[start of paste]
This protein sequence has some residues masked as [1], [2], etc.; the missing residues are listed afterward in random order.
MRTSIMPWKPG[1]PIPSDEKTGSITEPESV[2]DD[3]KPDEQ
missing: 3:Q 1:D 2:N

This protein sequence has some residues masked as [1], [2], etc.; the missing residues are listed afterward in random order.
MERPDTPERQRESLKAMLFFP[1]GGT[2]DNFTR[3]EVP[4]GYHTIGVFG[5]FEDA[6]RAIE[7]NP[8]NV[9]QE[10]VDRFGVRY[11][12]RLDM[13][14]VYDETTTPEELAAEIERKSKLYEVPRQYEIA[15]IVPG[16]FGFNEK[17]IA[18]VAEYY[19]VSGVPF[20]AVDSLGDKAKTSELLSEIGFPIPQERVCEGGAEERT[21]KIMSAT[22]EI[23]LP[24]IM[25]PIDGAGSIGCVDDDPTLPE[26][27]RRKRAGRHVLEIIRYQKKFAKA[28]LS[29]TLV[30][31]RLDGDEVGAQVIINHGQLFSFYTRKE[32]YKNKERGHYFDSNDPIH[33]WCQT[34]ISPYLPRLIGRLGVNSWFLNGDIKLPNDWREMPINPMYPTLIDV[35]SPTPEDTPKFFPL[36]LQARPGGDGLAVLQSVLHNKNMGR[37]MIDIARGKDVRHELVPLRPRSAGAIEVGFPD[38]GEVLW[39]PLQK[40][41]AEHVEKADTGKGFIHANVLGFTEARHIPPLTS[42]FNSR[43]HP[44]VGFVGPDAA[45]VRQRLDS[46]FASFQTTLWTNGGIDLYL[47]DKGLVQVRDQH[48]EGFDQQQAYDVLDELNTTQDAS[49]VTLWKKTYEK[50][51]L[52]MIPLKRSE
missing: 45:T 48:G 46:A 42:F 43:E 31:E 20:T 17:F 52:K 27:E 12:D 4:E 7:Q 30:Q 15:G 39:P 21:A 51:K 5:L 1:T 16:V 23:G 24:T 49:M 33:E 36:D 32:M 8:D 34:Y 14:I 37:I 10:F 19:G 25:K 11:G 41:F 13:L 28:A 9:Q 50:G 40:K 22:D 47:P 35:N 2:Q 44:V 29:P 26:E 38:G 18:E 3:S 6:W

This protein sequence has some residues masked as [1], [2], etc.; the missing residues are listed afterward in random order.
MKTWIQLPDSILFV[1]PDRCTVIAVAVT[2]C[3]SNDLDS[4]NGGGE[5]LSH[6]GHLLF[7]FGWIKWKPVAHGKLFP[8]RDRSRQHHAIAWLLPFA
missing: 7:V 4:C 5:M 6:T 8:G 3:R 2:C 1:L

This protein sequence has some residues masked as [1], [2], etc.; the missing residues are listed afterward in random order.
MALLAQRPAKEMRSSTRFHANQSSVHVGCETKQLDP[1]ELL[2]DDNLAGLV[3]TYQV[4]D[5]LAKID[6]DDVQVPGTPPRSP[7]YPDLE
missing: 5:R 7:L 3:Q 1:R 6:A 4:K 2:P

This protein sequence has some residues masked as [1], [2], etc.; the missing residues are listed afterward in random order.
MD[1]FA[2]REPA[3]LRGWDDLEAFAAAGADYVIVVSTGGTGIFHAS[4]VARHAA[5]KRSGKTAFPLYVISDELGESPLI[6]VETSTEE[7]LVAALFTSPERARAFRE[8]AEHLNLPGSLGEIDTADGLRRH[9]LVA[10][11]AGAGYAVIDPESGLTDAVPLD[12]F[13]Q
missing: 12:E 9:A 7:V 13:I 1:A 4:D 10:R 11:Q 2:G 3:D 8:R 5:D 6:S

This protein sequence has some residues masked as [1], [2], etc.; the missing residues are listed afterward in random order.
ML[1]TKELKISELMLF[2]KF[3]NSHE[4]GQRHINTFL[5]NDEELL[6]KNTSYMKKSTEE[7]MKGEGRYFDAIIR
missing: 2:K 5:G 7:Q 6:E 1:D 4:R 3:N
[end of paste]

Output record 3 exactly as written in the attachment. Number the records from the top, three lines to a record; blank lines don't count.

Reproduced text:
This protein sequence has some residues masked as [1], [2], etc.; the missing residues are listed afterward in random order.
MKTWIQLPDSILFV[1]PDRCTVIAVAVT[2]C[3]SNDLDS[4]NGGGE[5]LSH[6]GHLLF[7]FGWIKWKPVAHGKLFP[8]RDRSRQHHAIAWLLPFA
missing: 7:V 4:C 5:M 6:T 8:G 3:R 2:C 1:L